Defining Free Software Business

MJ Ray mjr at
Tue Jun 27 22:35:29 UTC 2006

Yavor Doganov <yavor at>
> [I have the bitter feeling that we're going in circles, something so
> typical for a Debian mailing list.  I don't think that we both can add
> something useful to the discussion.]

Maybe not.  I think this often happens with weakly-moderated
lists.  Many debian lists are weakly-moderated and it seems a
shame that this one seems to be going the same way.  I'll try
to stick to things to which I can add new data.

> Let me rephrase it then.  I've often heard the following excuse for
> the presence of the `non-free' and `contrib' sections: [...]

Different problem.  I've often heard that FS supporters are lazy
and rude (from for example) but it doesn't make
it true.  If you believe everything people tell you, then I've
got a load of scrap metal in downtown Paris for sale to you.
( )

> [...] This indicates an improper notion of `free software',
> but you may think otherwise, of course.

Thanks. I do. IMO, it is improper to claim software == programs.
"We can't depend for the long run on distinguishing one
bitstream from another in order to figure out which rules
apply." -- Eben Moglen, Free Software and the Death of Copyright

> As a user, I cannot take this statement for granted, I don't
> agree.

Sure.  Take nothing for granted.  Find bugs.  This isn't a bug 
in debian, IMO.  It does exactly what it says on the tin.

[debian's FDL position statement after 2006/vote_001]
> Actually, the practical implication following that vote is that only
> the documentation of the GNU packages is removed from main.

Not quite, but it was a pretty bad effect IMO.

> Anton Zinoviev, the original proposer of "GFDL is fully compatible with
> DFSG" (which, needless to say, should have won) mentioned that the
> "Invariant Sections" option of the licence is going to be used only by
> the FSF, but he can't prove that.

It can't be proved because it's not true, which is another reason
that amendment shouldn't win.  Others use those options, such as

Some even abuse them to make the whole document uneditable, like
or even some GNU maintainers until debian developers noticed
is interesting.  Another FDL-misuse repaired with debian's
help in

There are many more similar, if you look for them.

> I agree with this and thus I see
> the results of the vote as an act of hostility. 

So I hope you no longer see it as an act of hostility, now that
I have explained why you shouldn't agree that only FSF will
exploit Invariant Sections.  I hope that the decision would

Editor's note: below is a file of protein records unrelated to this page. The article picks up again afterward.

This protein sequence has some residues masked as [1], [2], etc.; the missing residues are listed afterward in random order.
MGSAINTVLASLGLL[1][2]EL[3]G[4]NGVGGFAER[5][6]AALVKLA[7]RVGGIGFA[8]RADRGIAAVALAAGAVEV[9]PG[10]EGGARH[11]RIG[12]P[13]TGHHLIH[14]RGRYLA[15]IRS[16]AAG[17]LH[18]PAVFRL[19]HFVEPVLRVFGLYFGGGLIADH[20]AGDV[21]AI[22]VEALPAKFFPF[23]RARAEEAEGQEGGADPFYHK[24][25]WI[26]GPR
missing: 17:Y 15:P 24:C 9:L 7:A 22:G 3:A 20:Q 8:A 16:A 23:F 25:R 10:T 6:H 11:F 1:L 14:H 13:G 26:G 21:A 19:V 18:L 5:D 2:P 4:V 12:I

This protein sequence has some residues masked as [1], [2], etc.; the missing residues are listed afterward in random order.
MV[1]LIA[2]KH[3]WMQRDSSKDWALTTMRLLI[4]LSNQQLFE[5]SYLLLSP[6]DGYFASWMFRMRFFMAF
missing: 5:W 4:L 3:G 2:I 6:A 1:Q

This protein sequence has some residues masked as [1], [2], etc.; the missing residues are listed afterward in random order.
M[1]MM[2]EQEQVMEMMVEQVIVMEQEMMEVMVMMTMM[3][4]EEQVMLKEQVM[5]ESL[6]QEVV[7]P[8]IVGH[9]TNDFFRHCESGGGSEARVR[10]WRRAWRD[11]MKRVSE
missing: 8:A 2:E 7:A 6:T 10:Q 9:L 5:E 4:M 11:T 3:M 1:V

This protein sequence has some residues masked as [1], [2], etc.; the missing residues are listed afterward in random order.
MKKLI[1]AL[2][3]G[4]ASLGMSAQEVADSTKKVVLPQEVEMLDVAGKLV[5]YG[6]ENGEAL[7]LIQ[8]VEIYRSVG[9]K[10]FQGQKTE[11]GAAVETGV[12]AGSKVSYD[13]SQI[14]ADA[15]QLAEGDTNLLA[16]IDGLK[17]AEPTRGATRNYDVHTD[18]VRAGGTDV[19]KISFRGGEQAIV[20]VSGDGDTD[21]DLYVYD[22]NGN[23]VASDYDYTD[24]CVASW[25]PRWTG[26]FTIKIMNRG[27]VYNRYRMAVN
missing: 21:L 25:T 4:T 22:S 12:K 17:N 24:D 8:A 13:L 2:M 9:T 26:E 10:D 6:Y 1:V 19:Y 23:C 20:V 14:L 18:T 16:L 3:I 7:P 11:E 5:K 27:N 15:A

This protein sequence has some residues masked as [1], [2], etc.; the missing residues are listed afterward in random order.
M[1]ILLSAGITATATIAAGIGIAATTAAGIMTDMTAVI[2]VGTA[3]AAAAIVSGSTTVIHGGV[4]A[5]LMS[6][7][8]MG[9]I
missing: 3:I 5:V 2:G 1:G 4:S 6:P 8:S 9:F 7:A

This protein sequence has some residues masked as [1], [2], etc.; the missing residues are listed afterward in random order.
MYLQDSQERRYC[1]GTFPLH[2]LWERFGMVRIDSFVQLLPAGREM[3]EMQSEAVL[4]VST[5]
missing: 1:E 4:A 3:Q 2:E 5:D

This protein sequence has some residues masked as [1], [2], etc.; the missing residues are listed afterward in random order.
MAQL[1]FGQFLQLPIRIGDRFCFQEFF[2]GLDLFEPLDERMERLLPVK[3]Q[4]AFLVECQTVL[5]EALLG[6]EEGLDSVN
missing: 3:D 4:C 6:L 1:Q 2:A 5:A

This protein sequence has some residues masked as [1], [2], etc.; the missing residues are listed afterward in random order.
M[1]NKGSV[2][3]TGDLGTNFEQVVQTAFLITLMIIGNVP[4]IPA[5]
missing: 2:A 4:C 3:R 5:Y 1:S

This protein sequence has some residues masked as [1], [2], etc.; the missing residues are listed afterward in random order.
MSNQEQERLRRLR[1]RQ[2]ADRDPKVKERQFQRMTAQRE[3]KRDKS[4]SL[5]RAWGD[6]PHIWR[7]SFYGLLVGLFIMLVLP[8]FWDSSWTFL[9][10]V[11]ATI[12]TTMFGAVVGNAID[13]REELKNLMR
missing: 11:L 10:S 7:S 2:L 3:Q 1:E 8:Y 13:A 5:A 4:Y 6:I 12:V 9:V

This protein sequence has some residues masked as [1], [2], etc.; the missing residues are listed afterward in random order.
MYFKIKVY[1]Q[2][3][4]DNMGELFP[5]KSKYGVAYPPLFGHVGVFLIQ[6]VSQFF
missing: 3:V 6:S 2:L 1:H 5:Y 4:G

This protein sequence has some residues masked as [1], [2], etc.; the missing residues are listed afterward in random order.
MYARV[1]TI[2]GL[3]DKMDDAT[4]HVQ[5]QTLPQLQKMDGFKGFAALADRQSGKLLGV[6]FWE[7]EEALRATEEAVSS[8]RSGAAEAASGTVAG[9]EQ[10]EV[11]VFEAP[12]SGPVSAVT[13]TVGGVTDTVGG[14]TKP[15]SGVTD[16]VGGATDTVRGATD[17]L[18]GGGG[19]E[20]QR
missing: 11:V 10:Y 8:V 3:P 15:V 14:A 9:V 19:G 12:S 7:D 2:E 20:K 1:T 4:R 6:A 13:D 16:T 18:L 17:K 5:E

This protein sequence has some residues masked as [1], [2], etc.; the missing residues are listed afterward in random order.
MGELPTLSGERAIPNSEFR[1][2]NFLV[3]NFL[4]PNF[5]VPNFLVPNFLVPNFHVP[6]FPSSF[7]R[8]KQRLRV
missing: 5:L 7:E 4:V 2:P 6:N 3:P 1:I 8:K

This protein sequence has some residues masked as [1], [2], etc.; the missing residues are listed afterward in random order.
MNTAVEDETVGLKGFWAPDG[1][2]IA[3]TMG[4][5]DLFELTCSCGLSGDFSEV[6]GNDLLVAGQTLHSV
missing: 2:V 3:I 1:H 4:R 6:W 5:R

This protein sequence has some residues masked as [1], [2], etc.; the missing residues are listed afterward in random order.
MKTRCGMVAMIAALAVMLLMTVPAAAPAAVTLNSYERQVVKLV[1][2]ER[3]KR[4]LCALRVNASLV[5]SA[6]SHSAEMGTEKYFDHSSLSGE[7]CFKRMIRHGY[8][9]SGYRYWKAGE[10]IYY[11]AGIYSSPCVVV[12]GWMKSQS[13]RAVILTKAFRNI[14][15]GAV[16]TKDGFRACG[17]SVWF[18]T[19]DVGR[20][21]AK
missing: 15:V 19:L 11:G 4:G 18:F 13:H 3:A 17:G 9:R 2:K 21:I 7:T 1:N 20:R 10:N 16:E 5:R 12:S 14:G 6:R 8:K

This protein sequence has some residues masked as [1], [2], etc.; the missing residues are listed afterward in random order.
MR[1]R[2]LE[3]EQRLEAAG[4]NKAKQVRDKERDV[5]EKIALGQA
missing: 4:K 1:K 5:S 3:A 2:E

have been the same whether FDL was from FSF or ASF or BASF.

Personally, I think FSF got extra-friendly treatment, with
years spent trying to negotiate before that vote was taken.

> Debian just wanted to
> do this anyway, it was not campaign for freedom -- otherwise you could
> have started by removing the *really* non-free bits. 

You may have noticed, we tried to do that before voting on FDL.

> If you think
> that now that the GNU Emacs Manual and other GNU documentation is not
> in main, you've made the distribution more free, you're seriously
> mistaken.

Removing software which isn't free software doesn't make
the distribution less free.  Maybe less useful to some.

[sun-java5 in non-free]
> If `non-free' is not part of Debian, why this announcement went on the
> official ML, the only one that DDs are obliged to be subscribed to?

Any DD can send to that list and sometimes it's off-topic.

> Why there was such a hype in the blogosphere?

I hope it caused a storm because it was an ugly error of
judgement, but I don't know why anything hypes in the

> (I agree, some were unhappy.)  Why it sneaked so quickly in the archive?

AIUI, the DPL and two ftpmasters ignored usual debian policy
and kept it secret in order to meet Sun's deadline.  See

> > One cannot observe most of FSF's actions.  Its funds
> > could be mainly used buying Lotus Notes for distributing
> > Microsoft Word macro games, for all most of us know.
> I hope that you are not seriously meaning what you wrote here.  Don't
> confuse freedom with democracy.

Sure, and it wasn't a serious example, but please don't accuse
the debian project of hiding things when it's one of the most
open things in our community.

> > "your licencing policy"?  Alex Hudson [...]
> There is a misunderstanding. [...]

Seems so.  Thanks,
Laux nur mia opinio: vidu
Bv sekvu

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